it’s been almost 24 hours since the polls closed here and probably closer to 24 hours since the media proclaimed clintonthe winner in california. i was planning on rushing home and giving a big blog post about my day at the polls, but i was cranky, tired, and frothing at the mouth about the whole electoral process. the fact that they were reporting clinton winning this state before i had a chance to deliver my ballots was just a great way to cap off the day. it made me wonder if i had just wasted the previous 14 hours and that none of my precinct’s votes mattered.
yesterday just showed to me how poor voter outreach has been in the state of california. my precinct wasn’t beset with all the problems of some other precincts in alameda county, but things definitely could have been smoother. the biggest issue i saw was a lack of knowledge in the electorate of rules for voting in a primary. california’s weird “modified closed primary” only added to the problems. lots of people were upset that they were registered with one party and therefore unable to vote in another party’s primary. many people registered as green wanted to vote democratic. i tried to explain to them, as nicely as possible, that in primaries you get the ballot of the party you registered (if registered partisan), but many seemed confused.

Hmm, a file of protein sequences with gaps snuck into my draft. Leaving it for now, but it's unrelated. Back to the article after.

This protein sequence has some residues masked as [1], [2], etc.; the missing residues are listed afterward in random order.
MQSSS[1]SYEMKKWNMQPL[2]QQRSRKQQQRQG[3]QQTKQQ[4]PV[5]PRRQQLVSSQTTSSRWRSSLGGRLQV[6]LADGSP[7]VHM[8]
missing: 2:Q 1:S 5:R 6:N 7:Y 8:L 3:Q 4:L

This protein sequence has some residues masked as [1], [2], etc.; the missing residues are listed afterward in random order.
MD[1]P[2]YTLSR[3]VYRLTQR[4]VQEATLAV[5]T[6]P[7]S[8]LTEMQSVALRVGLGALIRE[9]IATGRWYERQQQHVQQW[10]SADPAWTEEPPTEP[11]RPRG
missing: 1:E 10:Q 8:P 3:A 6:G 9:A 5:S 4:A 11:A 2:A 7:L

“i voted democratic in 2006, doesn’t that count?” i tried to explain that in general elections (like the 2006 midterm), you can vote for anybody regardless of your party affiliation. “but i voted for feinstein.” that’s great, you’re still registered green! actually, the saddest cases to me were the people who registered as american independents but probably wanted decline-to-state/non-partisan. we’d give them the a.i. ballot and they would ask if they could vote for the democrats. i tried to explain that in california there is the independent party, and that’s how they registered, but that seemed to confuse them more. in the end, for anybody who was dead set on voting in the primary but lacked proper party affiliation (or lack thereof), i gave them provisional ballots. at least that way their votes on the propositions and local measures will count.
i think a lot of the problems people had stemmed from a lack of knowledge about the system, which the state (or at least the county) should have taken some steps to correct. the secretary of state’s website made sense if you’re pretty familiar with election terminology, but the average voter isn’t, nor are they going to take the time to sift through pages to find their answer. that’s assuming they would take the time to look on the website. most likely they will search the internet and find misinformation in some random person’s blog, and then tell their friends, and the whole cycle continues. i know from working in libraries that just having information around doesn’t mean people will find or read it. i wish the state did a big more than just print the party affiliation abbreviation on the back of your sample ballot in the midst of a page full of text. perhaps if they made it easier for lazy people to double check their registration and possibly change it.
i have more to talk about, but i’ll do it tomorrow.